50 years of computer science in Denmark: From a basement at the University of Copenhagen to indispensable for all of us
In 1970, pioneers founded the Department of Computer Science in a basement at the University of Copenhagen - The first of its kind in Denmark. Among other things, Denmark's first e-mail was sent from the department's computers. Now, 50 years and a corona pandemic later, the subject and the department have helped to transform our everyday lives and make the Danish society European champions of digitalization.
Since the scientist Peter Naur defined the Danish term "datalogi" (datalogy) in 1966 and founded the Department of Computer Science at the University of Copenhagen in 1970 - what we call DIKU - computer science researchers and students have formed the basis for our society's accelerating technological transformation.
The rest of the year, we put this development under scrutiny by looking back and in particular forward when we celebrate our first 50 years:
- With the celebration of DIKU's 50th anniversary - and 50 years of computer science in Denmark - we want to show the importance of computer science for our society. We want people of all ages, and politicians and companies, to open their eyes to the significance of computer science for the last 50 years of massive societal changes, says Jakob Grue Simonsen, Head of Department and professor at DIKU. He adds:
- We also want to focus on the huge potential that computer science represents for the next 50 years of development - and how it can be done in an ethically sound manner.
Among the many activities in 2021, we will run a teaching course in several primary school classes, which will give the students hands-on experience with computer science for better or worse - one of the anniversary's three themes.
Another anniversary theme is computer science in everything. In this theme, we focus on the importance of computer science for pretty much everything we surround ourselves with, including a humorous video series about what our world would look like without computer science.
Finally, we will also be present at several external activities such as the Culture Night to spread knowledge of computer science for a wider audience. The third anniversary theme is computer science for all.
We have created the future for 50 years
With the founding of DIKU 50 years ago, the foundation for Denmark's digital future was laid. Since its young years, the department has been a leader in research in, for example, pattern recognition together with research areas such as programming languages and human interaction with machines.
Early research has helped form the basis of what we know today as image analysis, which is used in several medical scanning methods used by physicians. Read more about DIKU's history here.
And in recent times, algorithms developed by researchers from DIKU have, among other things, reduced the resource consumption on the servers of the video service Vimeo by eight times.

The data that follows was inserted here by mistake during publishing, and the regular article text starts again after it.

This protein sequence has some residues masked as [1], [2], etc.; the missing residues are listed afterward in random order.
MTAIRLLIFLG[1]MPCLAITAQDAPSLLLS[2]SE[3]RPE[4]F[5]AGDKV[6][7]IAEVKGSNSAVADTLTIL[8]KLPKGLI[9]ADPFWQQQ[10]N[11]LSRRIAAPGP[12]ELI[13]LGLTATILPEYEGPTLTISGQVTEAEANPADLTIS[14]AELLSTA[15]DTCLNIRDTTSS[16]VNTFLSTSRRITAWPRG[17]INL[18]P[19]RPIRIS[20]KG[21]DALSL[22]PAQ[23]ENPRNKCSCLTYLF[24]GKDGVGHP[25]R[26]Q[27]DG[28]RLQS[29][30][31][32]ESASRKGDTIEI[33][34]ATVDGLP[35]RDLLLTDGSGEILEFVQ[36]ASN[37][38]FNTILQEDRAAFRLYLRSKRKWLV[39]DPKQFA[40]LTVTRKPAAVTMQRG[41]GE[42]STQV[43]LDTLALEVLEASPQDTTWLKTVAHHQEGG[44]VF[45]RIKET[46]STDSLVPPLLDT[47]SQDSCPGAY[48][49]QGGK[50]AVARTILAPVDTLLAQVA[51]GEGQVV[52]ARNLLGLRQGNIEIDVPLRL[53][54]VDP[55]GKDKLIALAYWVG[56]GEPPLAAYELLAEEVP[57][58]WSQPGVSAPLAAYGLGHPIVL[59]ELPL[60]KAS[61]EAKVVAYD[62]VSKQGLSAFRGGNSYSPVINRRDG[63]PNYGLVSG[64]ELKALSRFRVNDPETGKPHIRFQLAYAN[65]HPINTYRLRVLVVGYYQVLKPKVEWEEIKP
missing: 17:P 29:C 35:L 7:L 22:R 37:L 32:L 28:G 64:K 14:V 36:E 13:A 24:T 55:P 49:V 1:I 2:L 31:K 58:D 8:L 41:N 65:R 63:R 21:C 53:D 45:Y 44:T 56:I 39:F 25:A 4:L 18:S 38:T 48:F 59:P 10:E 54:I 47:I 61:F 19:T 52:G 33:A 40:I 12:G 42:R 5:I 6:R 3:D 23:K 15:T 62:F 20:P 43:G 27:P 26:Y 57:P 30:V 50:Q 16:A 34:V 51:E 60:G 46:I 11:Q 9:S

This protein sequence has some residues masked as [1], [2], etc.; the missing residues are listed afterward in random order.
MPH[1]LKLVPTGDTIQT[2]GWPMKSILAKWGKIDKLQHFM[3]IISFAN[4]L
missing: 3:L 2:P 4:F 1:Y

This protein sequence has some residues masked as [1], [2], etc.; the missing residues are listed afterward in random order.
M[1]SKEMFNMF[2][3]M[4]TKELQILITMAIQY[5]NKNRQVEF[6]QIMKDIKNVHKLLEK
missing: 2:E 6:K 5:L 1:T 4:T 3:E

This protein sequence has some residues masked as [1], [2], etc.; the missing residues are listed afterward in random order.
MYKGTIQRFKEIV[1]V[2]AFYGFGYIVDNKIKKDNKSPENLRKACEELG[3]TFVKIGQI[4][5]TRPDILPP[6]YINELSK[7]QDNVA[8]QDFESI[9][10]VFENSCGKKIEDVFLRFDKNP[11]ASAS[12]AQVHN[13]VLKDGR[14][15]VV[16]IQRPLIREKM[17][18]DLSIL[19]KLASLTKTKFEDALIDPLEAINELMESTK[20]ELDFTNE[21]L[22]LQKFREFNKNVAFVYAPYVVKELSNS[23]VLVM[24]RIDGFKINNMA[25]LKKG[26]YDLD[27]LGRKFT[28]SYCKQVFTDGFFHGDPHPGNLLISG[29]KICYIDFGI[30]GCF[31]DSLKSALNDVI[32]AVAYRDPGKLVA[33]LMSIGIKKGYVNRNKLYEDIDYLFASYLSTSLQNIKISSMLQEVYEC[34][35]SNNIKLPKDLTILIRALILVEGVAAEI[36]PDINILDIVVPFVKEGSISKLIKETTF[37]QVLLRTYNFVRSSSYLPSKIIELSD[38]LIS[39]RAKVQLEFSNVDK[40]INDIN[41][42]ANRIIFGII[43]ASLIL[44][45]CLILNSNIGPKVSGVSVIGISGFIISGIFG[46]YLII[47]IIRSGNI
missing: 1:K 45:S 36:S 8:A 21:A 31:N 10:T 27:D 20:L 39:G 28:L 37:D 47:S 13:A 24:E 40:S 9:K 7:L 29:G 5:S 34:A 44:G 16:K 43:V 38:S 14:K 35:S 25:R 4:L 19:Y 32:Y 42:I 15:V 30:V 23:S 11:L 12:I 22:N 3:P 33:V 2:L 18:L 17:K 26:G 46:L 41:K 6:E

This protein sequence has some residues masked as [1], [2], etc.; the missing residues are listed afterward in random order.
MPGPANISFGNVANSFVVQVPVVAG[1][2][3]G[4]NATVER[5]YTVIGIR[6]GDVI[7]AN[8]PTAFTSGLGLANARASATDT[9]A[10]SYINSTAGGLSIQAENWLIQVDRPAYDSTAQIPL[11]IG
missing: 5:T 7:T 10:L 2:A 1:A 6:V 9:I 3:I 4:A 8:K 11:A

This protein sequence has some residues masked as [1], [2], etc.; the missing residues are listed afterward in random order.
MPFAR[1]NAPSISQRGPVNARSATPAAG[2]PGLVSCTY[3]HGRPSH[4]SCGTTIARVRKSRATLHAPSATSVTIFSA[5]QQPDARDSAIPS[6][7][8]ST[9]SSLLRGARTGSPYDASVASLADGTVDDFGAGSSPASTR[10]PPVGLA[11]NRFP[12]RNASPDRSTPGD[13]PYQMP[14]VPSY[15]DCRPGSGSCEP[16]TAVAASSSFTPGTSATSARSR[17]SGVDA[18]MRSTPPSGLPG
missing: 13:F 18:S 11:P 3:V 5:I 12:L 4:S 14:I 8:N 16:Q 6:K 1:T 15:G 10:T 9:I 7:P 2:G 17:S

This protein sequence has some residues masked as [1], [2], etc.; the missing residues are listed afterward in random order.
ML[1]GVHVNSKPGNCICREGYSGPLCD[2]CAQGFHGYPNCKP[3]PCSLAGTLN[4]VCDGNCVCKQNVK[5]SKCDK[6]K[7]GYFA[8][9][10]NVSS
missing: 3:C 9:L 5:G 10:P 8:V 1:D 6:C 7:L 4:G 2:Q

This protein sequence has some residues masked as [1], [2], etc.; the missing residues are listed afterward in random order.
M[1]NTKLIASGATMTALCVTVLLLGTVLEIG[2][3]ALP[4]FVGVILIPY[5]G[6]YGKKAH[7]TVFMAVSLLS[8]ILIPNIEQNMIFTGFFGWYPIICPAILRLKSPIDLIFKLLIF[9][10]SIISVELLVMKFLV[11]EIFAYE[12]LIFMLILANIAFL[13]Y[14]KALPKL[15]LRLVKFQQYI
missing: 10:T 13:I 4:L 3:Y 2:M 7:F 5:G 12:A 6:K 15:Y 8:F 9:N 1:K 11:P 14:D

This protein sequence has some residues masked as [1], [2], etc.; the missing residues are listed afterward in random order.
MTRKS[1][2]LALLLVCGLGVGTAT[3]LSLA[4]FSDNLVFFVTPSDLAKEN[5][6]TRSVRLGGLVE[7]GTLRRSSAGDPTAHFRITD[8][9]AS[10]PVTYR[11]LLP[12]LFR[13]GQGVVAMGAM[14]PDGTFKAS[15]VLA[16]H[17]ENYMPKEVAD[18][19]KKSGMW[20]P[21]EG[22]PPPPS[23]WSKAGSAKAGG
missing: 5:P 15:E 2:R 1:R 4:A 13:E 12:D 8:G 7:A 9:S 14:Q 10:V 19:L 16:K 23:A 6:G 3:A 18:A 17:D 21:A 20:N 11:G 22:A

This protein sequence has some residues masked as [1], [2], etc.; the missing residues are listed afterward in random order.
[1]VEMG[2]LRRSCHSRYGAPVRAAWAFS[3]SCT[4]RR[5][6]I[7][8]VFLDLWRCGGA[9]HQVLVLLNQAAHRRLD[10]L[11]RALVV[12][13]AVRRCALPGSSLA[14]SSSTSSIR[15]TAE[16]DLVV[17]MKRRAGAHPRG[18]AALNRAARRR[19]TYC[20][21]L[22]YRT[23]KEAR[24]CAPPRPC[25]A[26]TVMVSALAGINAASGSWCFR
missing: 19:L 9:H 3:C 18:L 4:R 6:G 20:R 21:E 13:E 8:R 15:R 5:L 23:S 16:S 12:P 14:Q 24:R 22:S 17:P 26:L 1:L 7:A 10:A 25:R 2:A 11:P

These are just a few examples of how our research has been of great benefit:
- We have some of the world's sharpest minds to research how computer science can help solve the world's problems ranging from pandemics to the climate crisis, says head of department Jakob Grue Simonsen.
If you look into the research laboratories right now, researchers from DIKU are working, among other things, to fight one of the most deadly cancers with artificial intelligence.
Others create the management system of the future for job centres, which ensures transparency, security, efficiency, and involvement for the citizen and the caseworkers.
- But most important of all are the many specialists in computer science and interdisciplinary IT educations, which we educate and send out to the Danish and international business community every year. They are the ones who help create the solutions and society of the future. They are the ones who have helped to make Denmark European champions in digitisation. I dare not imagine a world without them, says Jakob Grue Simonsen.
Computer science celebration
The entire celebration will consist of a series of events and initiatives spread over the next six months. The festivities are rounded off with an external anniversary event, where exciting guests and technological discussions will be the centre of the celebrations.
Together with the Confederation of Danish Industry (DI), we are currently putting the finishing touches on the large-scale event. In addition to two receptions and various workshops, the history will of course play a role in the event, which, however, most of all will look forward to the next 50 years.
Where computer science is heading is one of the questions that will be discussed within the three themes computer science in everything, computer science for all, and computer science for better or worse. The topics will be elucidated from both a research, business, and political angle.
DIKU's founder, Peter Naur, is to date the only Dane to receive the Turing Award – the Nobel Prize of Computing. He received the award for his contribution to the development of the programming language ALGOL 60, whose ideas are still used in programming to this day. (Photo: Dansk Datahistorisk Forening)